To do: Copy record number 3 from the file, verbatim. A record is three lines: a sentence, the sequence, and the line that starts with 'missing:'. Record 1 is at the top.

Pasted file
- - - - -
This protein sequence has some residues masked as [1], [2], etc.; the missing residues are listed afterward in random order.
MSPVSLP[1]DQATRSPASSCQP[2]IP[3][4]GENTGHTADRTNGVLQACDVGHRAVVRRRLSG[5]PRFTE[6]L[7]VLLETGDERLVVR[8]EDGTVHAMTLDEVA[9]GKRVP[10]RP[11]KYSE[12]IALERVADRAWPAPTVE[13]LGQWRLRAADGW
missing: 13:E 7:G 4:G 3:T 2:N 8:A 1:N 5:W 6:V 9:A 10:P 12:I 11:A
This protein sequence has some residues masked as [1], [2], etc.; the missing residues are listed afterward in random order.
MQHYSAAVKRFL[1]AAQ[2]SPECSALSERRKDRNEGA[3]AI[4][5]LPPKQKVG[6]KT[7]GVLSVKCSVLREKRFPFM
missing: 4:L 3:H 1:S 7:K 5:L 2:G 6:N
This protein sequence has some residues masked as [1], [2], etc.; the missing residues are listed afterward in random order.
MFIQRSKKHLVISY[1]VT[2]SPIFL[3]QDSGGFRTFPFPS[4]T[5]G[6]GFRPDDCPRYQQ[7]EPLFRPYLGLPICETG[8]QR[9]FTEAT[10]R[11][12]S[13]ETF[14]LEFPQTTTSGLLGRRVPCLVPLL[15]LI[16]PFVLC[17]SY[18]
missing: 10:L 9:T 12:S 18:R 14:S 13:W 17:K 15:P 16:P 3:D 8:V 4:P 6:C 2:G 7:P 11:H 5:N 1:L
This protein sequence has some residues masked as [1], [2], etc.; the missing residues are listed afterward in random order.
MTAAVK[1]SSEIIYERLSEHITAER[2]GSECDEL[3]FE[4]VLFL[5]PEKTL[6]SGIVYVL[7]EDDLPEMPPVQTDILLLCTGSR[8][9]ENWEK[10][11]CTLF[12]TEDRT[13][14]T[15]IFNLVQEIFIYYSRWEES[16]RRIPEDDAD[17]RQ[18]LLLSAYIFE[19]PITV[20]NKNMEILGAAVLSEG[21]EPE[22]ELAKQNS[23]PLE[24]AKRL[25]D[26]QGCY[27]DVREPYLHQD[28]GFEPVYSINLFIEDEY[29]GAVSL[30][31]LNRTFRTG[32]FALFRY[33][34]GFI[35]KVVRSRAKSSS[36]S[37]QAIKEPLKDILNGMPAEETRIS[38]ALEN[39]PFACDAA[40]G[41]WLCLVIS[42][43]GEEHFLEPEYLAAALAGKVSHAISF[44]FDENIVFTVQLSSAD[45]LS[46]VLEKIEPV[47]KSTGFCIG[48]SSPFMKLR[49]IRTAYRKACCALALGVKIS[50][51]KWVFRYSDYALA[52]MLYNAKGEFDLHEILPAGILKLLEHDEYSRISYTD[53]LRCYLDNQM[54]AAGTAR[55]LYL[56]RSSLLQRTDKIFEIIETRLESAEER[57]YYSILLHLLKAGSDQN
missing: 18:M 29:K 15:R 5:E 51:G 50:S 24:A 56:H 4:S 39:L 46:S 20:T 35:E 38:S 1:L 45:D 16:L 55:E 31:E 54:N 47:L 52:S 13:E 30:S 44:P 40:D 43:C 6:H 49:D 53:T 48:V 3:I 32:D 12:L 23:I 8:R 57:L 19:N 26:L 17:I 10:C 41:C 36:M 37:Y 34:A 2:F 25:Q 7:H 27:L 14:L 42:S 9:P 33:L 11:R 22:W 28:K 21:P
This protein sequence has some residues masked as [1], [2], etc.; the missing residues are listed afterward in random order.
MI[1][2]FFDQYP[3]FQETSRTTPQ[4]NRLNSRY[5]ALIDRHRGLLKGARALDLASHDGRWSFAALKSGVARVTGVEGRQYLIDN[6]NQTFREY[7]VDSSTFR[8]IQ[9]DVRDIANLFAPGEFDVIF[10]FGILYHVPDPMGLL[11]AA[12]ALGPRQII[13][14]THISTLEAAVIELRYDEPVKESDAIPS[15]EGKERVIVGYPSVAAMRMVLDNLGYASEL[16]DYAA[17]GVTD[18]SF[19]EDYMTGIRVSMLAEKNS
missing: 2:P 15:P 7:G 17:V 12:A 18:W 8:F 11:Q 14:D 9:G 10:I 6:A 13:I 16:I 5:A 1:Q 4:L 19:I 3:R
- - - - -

This protein sequence has some residues masked as [1], [2], etc.; the missing residues are listed afterward in random order.
MFIQRSKKHLVISY[1]VT[2]SPIFL[3]QDSGGFRTFPFPS[4]T[5]G[6]GFRPDDCPRYQQ[7]EPLFRPYLGLPICETG[8]QR[9]FTEAT[10]R[11][12]S[13]ETF[14]LEFPQTTTSGLLGRRVPCLVPLL[15]LI[16]PFVLC[17]SY[18]
missing: 10:L 9:T 12:S 18:R 14:S 13:W 17:K 15:P 16:P 3:D 8:V 4:P 6:C 2:G 7:P 11:H 5:N 1:L